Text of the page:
When was the last time you checked the back of a food packet for information on sugar content?
It pays to keep an eye on all food and drink products because the sugar within can be hiding in plain sight, using any number of uncommon terms.

What are you looking for?

On packaging, you want to keep an eye out for free sugars as these have a significant impact on your oral health.

The World Health Organisation explains free sugars as ‘monosaccharides (such as glucose, fructose) and disaccharides (such as sucrose or table sugar) added to foods and drinks by the manufacturer, cook or consumer, and sugars naturally present in honey, syrups, fruit juices and fruit juice concentrates.’

Here are some of the main free sugar ingredients to watch out for on packaging: corn syrup, maltose, dextrose, fructose, fruit juice concentrate, glucose, malt syrup, sucrose…and there are more.

Why should you keep track of sugar intake?

An excess of sugar in your diet is linked to dental decay (dental caries), a diet-related disease that occurs when sugar in food and drink we consume mixes with bacteria on our teeth to create acid, which in turn attacks the protective enamel coating on our teeth. The more sweet food and drink we consume, the higher the risk of tooth decay.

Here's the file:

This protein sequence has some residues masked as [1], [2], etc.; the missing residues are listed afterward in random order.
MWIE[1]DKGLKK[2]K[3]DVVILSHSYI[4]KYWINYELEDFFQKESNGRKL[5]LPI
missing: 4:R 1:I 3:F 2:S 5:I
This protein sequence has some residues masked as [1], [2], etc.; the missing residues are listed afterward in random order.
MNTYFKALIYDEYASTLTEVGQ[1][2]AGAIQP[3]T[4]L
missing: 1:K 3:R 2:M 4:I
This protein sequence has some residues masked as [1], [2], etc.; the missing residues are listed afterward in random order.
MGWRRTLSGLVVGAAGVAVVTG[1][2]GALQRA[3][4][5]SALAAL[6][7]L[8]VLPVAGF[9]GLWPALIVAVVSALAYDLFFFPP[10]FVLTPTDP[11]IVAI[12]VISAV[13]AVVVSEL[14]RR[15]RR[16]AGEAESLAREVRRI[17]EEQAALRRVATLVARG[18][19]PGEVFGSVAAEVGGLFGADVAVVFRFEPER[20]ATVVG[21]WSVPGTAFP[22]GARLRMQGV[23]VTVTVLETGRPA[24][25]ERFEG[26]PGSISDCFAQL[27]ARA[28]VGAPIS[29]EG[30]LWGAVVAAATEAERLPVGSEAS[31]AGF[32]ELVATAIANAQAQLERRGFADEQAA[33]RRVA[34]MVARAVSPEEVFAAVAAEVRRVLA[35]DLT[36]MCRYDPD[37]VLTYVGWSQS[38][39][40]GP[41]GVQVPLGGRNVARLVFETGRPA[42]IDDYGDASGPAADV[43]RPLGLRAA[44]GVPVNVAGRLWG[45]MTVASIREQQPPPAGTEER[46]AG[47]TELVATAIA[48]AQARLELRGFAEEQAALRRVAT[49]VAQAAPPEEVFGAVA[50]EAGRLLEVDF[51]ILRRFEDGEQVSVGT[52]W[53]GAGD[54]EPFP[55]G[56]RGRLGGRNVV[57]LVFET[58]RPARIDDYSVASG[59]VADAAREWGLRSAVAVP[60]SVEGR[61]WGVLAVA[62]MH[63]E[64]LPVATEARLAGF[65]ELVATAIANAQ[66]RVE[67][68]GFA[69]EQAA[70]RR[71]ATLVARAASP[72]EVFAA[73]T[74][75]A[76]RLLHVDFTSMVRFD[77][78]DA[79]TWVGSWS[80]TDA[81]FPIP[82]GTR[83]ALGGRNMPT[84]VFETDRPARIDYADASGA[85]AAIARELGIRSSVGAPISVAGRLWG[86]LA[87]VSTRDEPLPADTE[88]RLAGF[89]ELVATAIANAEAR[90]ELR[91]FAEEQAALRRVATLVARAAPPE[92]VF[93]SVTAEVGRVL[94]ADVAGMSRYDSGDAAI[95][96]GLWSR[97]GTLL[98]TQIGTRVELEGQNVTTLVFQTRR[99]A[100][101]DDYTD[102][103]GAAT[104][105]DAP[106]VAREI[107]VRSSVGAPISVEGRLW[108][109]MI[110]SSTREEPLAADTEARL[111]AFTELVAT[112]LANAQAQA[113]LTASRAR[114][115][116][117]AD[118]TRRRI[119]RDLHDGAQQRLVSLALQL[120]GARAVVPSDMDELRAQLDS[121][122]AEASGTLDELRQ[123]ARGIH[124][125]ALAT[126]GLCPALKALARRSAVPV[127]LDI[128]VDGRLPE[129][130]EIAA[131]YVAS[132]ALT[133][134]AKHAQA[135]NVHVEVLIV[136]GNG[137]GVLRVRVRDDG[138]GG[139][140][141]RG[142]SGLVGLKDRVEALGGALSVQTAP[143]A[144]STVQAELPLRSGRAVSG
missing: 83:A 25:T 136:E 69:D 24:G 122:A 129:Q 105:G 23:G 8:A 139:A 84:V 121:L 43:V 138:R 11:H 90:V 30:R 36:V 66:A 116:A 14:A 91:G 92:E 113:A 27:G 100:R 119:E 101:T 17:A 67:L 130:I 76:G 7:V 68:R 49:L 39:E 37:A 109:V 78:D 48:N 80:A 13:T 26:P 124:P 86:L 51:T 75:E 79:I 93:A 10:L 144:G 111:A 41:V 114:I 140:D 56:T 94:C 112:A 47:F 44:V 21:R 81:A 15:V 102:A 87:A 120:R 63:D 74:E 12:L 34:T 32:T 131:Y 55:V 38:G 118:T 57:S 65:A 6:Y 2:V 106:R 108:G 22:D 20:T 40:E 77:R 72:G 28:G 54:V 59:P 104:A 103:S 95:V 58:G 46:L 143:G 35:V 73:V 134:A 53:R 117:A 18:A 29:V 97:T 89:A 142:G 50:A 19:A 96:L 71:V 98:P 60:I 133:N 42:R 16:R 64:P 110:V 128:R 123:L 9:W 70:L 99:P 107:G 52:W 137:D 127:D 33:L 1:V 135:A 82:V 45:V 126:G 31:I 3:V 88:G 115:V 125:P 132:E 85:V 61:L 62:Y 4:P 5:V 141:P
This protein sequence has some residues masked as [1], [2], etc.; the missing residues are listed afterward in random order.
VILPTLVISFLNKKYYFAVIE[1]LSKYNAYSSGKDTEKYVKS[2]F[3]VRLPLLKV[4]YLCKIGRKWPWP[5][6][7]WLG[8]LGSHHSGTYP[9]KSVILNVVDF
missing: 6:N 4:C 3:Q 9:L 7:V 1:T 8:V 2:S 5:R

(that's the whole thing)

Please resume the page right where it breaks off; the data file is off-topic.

How much is too much sugar?

In 2015 the WHO noted set a guideline recommending ‘adults and children reduce their daily intake of free sugars to less than 10% of their total energy intake. A further reduction to below 5% or roughly 25 grams (6 teaspoons) per day would provide additional health benefits.’

At present, the average Australian consumes 14 teaspoons of free sugars per day. 

What can you do to support healthy teeth?

For healthy teeth we suggest:

  • Consuming food and drinks that are free of added sugar whenever possible
  • Limit how often you consume sweet food and sugary drinks (including fruit juice)
  • Choose fresh fruit over dried fruit which has concentrated natural sugars
  • Cut down on sugar added to tea and coffee
  • Drink fluoridated tap water
    Brush your teeth and clean between your teeth after meals to remove the plaque – plaque build-up causes tooth decay and  gum disease
  • Visit your dental health professional to keep a regular check on your dental health progress.



WHO guidelines: https://www.who.int/mediacentre/news/releases/2015/sugar-guideline/en/

Australian Dental Association media release: https://www.ada.org.au/News-Media/News-and-Release/Latest-News/Dental-Health-Week-2020-FEATURED-15072020